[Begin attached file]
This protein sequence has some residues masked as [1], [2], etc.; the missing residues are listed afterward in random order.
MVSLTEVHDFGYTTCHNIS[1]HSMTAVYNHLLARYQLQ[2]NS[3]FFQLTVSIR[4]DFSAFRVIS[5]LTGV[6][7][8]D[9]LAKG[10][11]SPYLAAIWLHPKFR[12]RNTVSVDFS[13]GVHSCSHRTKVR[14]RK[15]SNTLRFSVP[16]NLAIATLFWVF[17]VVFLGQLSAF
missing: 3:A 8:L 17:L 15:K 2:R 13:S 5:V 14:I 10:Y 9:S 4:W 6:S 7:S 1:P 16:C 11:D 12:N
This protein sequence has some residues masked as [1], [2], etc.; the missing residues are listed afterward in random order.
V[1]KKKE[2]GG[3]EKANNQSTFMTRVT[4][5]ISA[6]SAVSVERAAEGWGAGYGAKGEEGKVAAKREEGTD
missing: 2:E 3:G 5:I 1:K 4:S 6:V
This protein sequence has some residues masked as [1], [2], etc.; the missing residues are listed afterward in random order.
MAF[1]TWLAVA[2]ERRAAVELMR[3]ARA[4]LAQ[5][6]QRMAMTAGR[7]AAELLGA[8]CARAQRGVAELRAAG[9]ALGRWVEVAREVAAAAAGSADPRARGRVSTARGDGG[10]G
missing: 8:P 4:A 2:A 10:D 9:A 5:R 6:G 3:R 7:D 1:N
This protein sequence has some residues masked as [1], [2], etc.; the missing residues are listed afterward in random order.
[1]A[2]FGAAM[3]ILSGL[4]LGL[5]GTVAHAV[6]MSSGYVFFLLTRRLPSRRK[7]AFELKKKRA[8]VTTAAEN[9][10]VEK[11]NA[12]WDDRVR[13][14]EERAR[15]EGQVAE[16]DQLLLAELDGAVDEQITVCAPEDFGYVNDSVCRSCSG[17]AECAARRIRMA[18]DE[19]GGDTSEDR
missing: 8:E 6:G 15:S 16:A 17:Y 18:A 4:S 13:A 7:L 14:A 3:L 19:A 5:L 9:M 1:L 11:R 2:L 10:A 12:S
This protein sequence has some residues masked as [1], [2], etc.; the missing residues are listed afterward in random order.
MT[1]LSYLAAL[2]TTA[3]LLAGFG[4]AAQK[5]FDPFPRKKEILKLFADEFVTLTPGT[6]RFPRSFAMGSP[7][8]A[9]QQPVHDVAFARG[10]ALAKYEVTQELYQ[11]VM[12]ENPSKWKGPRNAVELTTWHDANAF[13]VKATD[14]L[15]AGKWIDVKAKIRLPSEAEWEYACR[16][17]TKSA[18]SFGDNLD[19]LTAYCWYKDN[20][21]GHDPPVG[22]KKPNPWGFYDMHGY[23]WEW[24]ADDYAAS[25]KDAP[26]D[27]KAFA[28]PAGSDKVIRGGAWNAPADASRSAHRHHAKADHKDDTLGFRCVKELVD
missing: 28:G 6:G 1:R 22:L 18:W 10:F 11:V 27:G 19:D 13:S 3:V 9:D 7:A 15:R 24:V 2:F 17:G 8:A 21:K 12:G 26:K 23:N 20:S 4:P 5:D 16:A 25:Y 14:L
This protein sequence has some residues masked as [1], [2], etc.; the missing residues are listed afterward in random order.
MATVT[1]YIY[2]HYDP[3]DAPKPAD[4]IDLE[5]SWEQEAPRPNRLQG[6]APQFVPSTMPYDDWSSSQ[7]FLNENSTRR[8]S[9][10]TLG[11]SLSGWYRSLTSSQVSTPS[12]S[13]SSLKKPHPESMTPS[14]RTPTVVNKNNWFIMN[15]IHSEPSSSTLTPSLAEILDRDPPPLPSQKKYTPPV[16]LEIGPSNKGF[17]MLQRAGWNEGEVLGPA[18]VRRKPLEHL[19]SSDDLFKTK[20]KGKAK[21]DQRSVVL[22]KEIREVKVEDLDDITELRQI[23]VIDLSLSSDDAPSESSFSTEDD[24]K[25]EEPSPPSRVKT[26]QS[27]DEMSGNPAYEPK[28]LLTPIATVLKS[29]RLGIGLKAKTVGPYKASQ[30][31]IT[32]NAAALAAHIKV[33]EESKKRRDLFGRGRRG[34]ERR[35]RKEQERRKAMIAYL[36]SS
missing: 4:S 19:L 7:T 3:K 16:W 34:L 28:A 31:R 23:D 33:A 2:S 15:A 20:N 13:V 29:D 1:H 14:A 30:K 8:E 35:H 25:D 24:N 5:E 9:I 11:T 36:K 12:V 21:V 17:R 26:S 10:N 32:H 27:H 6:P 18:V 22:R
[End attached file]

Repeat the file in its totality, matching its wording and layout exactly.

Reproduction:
This protein sequence has some residues masked as [1], [2], etc.; the missing residues are listed afterward in random order.
MVSLTEVHDFGYTTCHNIS[1]HSMTAVYNHLLARYQLQ[2]NS[3]FFQLTVSIR[4]DFSAFRVIS[5]LTGV[6][7][8]D[9]LAKG[10][11]SPYLAAIWLHPKFR[12]RNTVSVDFS[13]GVHSCSHRTKVR[14]RK[15]SNTLRFSVP[16]NLAIATLFWVF[17]VVFLGQLSAF
missing: 3:A 8:L 17:L 15:K 2:R 13:S 5:V 14:I 10:Y 9:S 4:W 6:S 7:S 1:P 16:C 11:D 12:N
This protein sequence has some residues masked as [1], [2], etc.; the missing residues are listed afterward in random order.
V[1]KKKE[2]GG[3]EKANNQSTFMTRVT[4][5]ISA[6]SAVSVERAAEGWGAGYGAKGEEGKVAAKREEGTD
missing: 2:E 3:G 5:I 1:K 4:S 6:V
This protein sequence has some residues masked as [1], [2], etc.; the missing residues are listed afterward in random order.
MAF[1]TWLAVA[2]ERRAAVELMR[3]ARA[4]LAQ[5][6]QRMAMTAGR[7]AAELLGA[8]CARAQRGVAELRAAG[9]ALGRWVEVAREVAAAAAGSADPRARGRVSTARGDGG[10]G
missing: 8:P 4:A 2:A 10:D 9:A 5:R 6:G 3:R 7:D 1:N
This protein sequence has some residues masked as [1], [2], etc.; the missing residues are listed afterward in random order.
[1]A[2]FGAAM[3]ILSGL[4]LGL[5]GTVAHAV[6]MSSGYVFFLLTRRLPSRRK[7]AFELKKKRA[8]VTTAAEN[9][10]VEK[11]NA[12]WDDRVR[13][14]EERAR[15]EGQVAE[16]DQLLLAELDGAVDEQITVCAPEDFGYVNDSVCRSCSG[17]AECAARRIRMA[18]DE[19]GGDTSEDR
missing: 8:E 6:G 15:S 16:A 17:Y 18:A 4:S 13:A 7:L 14:A 3:L 19:A 5:L 9:M 1:L 11:R 2:L 10:A 12:S
This protein sequence has some residues masked as [1], [2], etc.; the missing residues are listed afterward in random order.
MT[1]LSYLAAL[2]TTA[3]LLAGFG[4]AAQK[5]FDPFPRKKEILKLFADEFVTLTPGT[6]RFPRSFAMGSP[7][8]A[9]QQPVHDVAFARG[10]ALAKYEVTQELYQ[11]VM[12]ENPSKWKGPRNAVELTTWHDANAF[13]VKATD[14]L[15]AGKWIDVKAKIRLPSEAEWEYACR[16][17]TKSA[18]SFGDNLD[19]LTAYCWYKDN[20][21]GHDPPVG[22]KKPNPWGFYDMHGY[23]WEW[24]ADDYAAS[25]KDAP[26]D[27]KAFA[28]PAGSDKVIRGGAWNAPADASRSAHRHHAKADHKDDTLGFRCVKELVD
missing: 28:G 6:G 1:R 22:L 18:W 10:F 11:V 27:G 19:D 13:S 3:V 9:D 7:A 15:R 24:V 2:F 17:G 8:A 21:K 12:G 26:K 23:N 20:S 4:P 5:D 16:A 25:Y 14:L
This protein sequence has some residues masked as [1], [2], etc.; the missing residues are listed afterward in random order.
MATVT[1]YIY[2]HYDP[3]DAPKPAD[4]IDLE[5]SWEQEAPRPNRLQG[6]APQFVPSTMPYDDWSSSQ[7]FLNENSTRR[8]S[9][10]TLG[11]SLSGWYRSLTSSQVSTPS[12]S[13]SSLKKPHPESMTPS[14]RTPTVVNKNNWFIMN[15]IHSEPSSSTLTPSLAEILDRDPPPLPSQKKYTPPV[16]LEIGPSNKGF[17]MLQRAGWNEGEVLGPA[18]VRRKPLEHL[19]SSDDLFKTK[20]KGKAK[21]DQRSVVL[22]KEIREVKVEDLDDITELRQI[23]VIDLSLSSDDAPSESSFSTEDD[24]K[25]EEPSPPSRVKT[26]QS[27]DEMSGNPAYEPK[28]LLTPIATVLKS[29]RLGIGLKAKTVGPYKASQ[30][31]IT[32]NAAALAAHIKV[33]EESKKRRDLFGRGRRG[34]ERR[35]RKEQERRKAMIAYL[36]SS
missing: 4:S 19:L 7:T 3:K 16:W 34:L 28:A 31:R 23:D 33:A 2:S 15:A 20:N 13:V 29:D 1:H 14:A 30:K 8:E 35:H 25:D 24:N 5:E 9:I 11:T 36:K 12:V 21:V 17:R 26:S 10:N 32:H 27:H 6:P 18:V 22:R